Hints From Why Not Sew:


* I now just keep my detergent in the pot I cook it in with the lid on. When I run out I make up a new batch in that pot and it’s ready to go. I like saving the step of transferring into the jugs.

*if the detergent becoming too thick, try using 1/2 of a bar of soap instead.


*the detergent should thicken / coagulate when it cools. Usually within 24 hours! 
 

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  • nancy u March 14, 2016 at 2:36 pm

    Here is how ive been making it about 3 years with no problems. Grate 1 lg bar of pink zote (smells so cleancitrisy!) Let it set spread on newspaper a few days. It will get dry and crumbly. Add 2 cups each washing soda and borax. Grind small amounts at a time in my magic bullet. A food processor or blender works too. I use 2 tab, or 4 for extra stinky loads. I use white vinegar in the rinse, and clean the washer once a month with the affresh tablets. The grinding will turn it into a fine baby powder like mixture. I do it outside, as opening the top will get a puff of powder. Dont breathe it. Ive put it in pretty containers with a 2 tab coffee scoop, bow or ribbon on top, and given as christmas gifts. This stuff is very cheap to make, and does a wonderful cleaning job. On my towels, kitchen rags, socks, undies loads, I put in 1 scoop of oxy clean. I use warm or hot water. I sometimes add a little of a scent crystals if I want. But the basic recipe is zote, borax, washing soda. Some people use white zote or fels naptha, but I prefer pink zote. I wont go back to bought detergents.

    • Anonymous January 12, 2017 at 10:09 pm

      I have been using this laundry soap for about 4 years now and am very pleased with the results and the money I have saved

  • Cleaners Shepherds Bush Ltd. September 8, 2015 at 8:40 am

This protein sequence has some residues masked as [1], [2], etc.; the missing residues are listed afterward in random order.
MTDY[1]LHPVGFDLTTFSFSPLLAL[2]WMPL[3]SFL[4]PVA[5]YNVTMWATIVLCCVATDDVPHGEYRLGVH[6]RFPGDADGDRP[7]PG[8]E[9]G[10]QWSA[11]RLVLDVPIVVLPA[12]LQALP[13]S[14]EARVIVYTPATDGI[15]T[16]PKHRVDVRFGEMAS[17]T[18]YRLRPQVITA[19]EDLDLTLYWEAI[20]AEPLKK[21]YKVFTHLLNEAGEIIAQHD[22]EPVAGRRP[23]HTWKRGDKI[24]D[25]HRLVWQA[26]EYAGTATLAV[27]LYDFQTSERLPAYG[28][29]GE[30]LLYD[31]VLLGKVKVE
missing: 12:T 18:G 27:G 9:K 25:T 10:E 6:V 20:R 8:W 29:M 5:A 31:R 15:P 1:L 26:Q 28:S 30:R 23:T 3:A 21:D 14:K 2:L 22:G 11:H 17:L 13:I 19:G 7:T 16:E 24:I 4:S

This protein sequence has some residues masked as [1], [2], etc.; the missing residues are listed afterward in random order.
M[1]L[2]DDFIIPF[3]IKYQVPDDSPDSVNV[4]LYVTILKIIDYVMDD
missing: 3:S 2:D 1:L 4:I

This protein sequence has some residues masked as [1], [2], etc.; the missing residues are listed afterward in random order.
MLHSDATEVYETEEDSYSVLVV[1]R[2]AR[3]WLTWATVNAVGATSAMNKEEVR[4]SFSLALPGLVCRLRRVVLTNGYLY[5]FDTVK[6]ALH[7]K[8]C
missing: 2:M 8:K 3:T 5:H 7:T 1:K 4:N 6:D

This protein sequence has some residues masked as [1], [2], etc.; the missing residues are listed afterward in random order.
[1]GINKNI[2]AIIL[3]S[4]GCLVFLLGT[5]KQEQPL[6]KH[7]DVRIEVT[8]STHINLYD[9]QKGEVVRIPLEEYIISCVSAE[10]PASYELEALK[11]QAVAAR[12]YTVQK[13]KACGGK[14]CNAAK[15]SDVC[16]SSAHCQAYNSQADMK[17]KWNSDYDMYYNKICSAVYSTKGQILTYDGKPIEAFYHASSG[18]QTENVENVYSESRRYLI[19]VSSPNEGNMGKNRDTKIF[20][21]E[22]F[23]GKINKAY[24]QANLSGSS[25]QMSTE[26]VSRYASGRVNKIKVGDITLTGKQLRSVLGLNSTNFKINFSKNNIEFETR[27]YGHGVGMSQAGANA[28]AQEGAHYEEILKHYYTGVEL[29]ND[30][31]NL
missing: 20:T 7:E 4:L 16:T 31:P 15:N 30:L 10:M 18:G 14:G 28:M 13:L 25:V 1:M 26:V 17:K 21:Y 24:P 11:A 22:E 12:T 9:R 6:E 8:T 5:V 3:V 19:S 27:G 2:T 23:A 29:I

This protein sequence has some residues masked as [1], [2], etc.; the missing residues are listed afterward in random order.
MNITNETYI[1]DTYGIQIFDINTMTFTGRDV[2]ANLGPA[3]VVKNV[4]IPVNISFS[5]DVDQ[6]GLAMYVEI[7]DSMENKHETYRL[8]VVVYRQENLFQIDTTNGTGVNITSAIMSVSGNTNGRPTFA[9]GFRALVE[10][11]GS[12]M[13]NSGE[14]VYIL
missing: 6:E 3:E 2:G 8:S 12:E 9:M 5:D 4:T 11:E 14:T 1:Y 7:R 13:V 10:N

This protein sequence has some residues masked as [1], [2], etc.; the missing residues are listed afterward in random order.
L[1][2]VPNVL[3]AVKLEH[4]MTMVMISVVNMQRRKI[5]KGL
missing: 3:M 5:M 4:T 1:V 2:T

Fantastic article! I made the dry version. It was awesome. I am so glad that children pay attention to this kind of projects. If we teach them to use non-toxic ingredients, they will have healthier life. Thank you for sharing your post. Best regards!

  • Sandy July 18, 2015 at 11:47 am

    I make the dry version, but I like my clothes to smell nice. So I add 1 cup of blue Purex Crystals to the mix. Love it! I give mason jars of homemade detergent with the recipe as gifts!

    • Grace March 15, 2016 at 1:31 pm

      That’s so cool how you made it smell cool

  • Cheryl May 30, 2015 at 7:46 pm

    I make 5 gallons of laundry soap for .97 cents and 3 gallons of stain remover or heavy duty laundry soap for .97 cents.

    1 bar pink ZOTE, grated (I use the food processor)
    5 gallons of water
    . . .5 gallon container with lid.

    Dump the grated ZOTE into an empty 5 gallon bucket. Add 1 gallon of boiling water. Stir until ZOTE is melted. (I use an old immersion blender)
    Add gallon of hot tap water, stir well.
    Alternate adding hot tap water and stirring until bucket is full.
    Put on lid. Let sit 24 hours.
    After 24 hours open and stir really well. It will be gloppy and thick. Stir until it is like thick hair conditioner. Put some into a manageable container. I use an old gallon jug that used to hold fabric softener.